A somewhat controversial topic, but there are certain verses in the Bible such as 1 Corinthians 11, which command women to wear head-coverings in church, but was the early church view of women wearing head-coverings in general, did they or did they not support it?
“Every man praying or prophesying, having his head covered, dishonors his head. But every woman who prays or prophesies with her head uncovered dishonors her head, for that is one and the same as if her head were shaved” (1 Cor. 11:4,5)
The historical record reveals that the early churches all understood Paul to be talking about a cloth head covering, not long hair. The only thing that wasn’t clear to some of the early Christians was whether or not Paul’s instructions apply to all females or only to married women. The reason is that the Greek word gyne, used by Paul, can mean “a female” or it can mean “a married woman.”
Around the year 200, at Carthage, North Africa, Tertullian wrote a tract entitled, “The Veiling of Virgins.” Tertullian makes the argument that the passage applies to all females of age—not just to married women. Of course, Tertullian’s personal view is of little concern to us. But what is so valuable about this work of his is that he discusses the practices of different churches in various parts of the world. Here are some key excerpts from his work:
I also admonish you second group of women, who are married, not to outgrow the discipline of the veil. Not even for a moment of an hour. Because you can’t avoid wearing a veil, you should not find some other way to nullify it. That is, by going about neither covered nor bare. For some women do not veil their heads, but rather bind them up with turbans and woollen bands. It’s true that they are protected in front. But where the head properly lies, they are bare.
Others cover only the area of the brain with small linen coifs that do not even quite reach the ears…. They should know that the entire head constitutes the woman. Its limits and boundaries reach as far as the place where the robe begins. The region of the veil is co-extensive with the space covered by the hair when it is unbound. In this way, the neck too is encircled.
The pagan women of Arabia will be your judges. For they cover not only the head, but the face also. . . . But how severe a chastisement will they likewise deserve, who remain uncovered even during the recital of the Psalms and at any mention of the name of God? For even when they are about to spend time in prayer itself, they only place a fringe, tuft [of cloth], or any thread whatever on the crown of their heads. And they think that they are covered!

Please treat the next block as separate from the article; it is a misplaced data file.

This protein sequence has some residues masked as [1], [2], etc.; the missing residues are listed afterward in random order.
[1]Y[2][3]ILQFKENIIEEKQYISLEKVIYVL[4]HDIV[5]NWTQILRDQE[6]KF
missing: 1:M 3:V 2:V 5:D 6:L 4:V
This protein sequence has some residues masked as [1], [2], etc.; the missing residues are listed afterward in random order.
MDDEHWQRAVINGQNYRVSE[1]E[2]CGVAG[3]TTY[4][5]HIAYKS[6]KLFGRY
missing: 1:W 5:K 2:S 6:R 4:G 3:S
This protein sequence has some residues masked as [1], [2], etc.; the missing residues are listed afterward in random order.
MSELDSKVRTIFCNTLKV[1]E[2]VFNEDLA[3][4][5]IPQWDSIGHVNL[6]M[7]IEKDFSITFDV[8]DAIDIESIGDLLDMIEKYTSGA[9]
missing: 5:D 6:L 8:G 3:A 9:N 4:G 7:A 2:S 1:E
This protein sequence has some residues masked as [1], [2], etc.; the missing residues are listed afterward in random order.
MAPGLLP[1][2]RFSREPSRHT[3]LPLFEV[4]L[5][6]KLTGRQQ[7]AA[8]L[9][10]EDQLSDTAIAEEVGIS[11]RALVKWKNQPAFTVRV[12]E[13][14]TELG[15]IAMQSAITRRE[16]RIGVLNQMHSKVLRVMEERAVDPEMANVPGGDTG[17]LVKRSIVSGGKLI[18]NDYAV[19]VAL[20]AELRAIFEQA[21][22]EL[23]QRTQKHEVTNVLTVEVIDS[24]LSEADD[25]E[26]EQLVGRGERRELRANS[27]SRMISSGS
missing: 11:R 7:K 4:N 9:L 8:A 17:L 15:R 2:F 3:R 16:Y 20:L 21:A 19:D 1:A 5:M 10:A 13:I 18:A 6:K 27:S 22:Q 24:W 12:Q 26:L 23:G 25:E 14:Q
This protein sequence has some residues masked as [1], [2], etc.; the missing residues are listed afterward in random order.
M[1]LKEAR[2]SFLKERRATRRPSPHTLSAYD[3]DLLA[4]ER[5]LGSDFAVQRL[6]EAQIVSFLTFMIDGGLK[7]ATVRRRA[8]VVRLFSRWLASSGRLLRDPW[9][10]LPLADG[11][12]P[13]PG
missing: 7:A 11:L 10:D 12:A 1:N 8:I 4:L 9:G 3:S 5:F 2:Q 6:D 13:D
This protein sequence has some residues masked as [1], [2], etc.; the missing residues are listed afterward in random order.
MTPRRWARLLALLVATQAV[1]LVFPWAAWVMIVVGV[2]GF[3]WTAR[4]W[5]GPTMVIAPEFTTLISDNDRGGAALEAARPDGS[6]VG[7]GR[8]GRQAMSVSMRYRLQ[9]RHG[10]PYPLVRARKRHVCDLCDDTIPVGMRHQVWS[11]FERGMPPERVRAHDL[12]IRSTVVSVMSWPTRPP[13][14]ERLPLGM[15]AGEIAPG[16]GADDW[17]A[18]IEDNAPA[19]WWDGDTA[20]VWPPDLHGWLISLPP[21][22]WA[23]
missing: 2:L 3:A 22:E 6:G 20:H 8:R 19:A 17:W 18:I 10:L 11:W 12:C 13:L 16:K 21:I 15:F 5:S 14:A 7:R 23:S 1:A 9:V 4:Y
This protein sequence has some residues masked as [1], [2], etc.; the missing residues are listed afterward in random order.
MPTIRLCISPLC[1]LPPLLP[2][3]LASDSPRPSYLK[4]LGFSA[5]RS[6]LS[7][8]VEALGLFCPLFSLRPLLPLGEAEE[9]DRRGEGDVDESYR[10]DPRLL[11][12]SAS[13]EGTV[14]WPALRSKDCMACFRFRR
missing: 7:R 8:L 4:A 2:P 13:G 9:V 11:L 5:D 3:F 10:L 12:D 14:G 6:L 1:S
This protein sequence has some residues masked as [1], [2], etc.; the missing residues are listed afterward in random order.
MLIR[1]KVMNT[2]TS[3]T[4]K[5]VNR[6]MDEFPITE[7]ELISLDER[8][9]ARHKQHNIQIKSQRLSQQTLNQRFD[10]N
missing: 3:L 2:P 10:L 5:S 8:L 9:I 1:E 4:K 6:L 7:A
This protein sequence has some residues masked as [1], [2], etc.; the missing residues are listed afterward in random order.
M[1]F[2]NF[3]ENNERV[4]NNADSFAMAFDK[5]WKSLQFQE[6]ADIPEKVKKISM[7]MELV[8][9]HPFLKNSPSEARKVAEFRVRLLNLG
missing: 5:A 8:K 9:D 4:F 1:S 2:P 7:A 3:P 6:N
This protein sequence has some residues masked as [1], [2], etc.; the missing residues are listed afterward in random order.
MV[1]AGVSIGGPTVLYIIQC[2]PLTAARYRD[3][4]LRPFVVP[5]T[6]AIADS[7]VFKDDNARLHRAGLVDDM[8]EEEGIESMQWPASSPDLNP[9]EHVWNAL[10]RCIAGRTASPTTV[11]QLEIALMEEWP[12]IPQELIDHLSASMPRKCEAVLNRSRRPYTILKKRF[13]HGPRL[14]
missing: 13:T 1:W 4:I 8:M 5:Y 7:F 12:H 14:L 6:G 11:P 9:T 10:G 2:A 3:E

Earlier in his tract, Tertullian testified that the churches that were founded by the apostles did insist that both their married women and their virgins be veiled:
Throughout Greece, and certain of its barbaric provinces, the majority of churches keep their virgins covered. In fact, this practice is followed in certain places beneath this African sky. So let no one ascribe this custom merely to the Gentile customs of the Greeks and barbarians.
Moreover, I will put forth as models those churches that were founded by either apostles or apostolic men. . . . The Corinthians themselves understood him to speak in this manner. For to this very day the Corinthians veil their virgins. What the apostles taught, the disciples of the apostles confirmed. [Tertullian, The Veiling of Virgins The Ante-Nicene Fathers Vol. 4 pp. 27-29,33]
Clement of Alexandria, Bishop writing from Egypt around the year 190, counseled:
“Let the woman observe this, further. Let her be entirely covered unless she happens to be at home. For that style of dress is grave, and protects from being gazed at. And she will never fall, who puts before her eyes modesty, and her shawl; nor will she invite another to fall into sin by uncovering her face. For this is the wish of the Word, since it is becoming for her to pray veiled.” [Clement, The Instructor 3.12]
Hippolytus, a leader in the church at Rome around the year 200, compiled a record of the various customs and practices in that church from the generations that preceded him. His Apostolic Tradition contains this statement:
And let all the women have their heads covered with an opaque cloth, not with a veil of thin linen, for this is not a true covering. [Hippolytus Apostolic Tradition]
In summary, the early Christians practiced exactly what 1 Cor. 11 says: Men prayed with their heads uncovered. Women prayed with their heads covered.
Via - earlychurch.com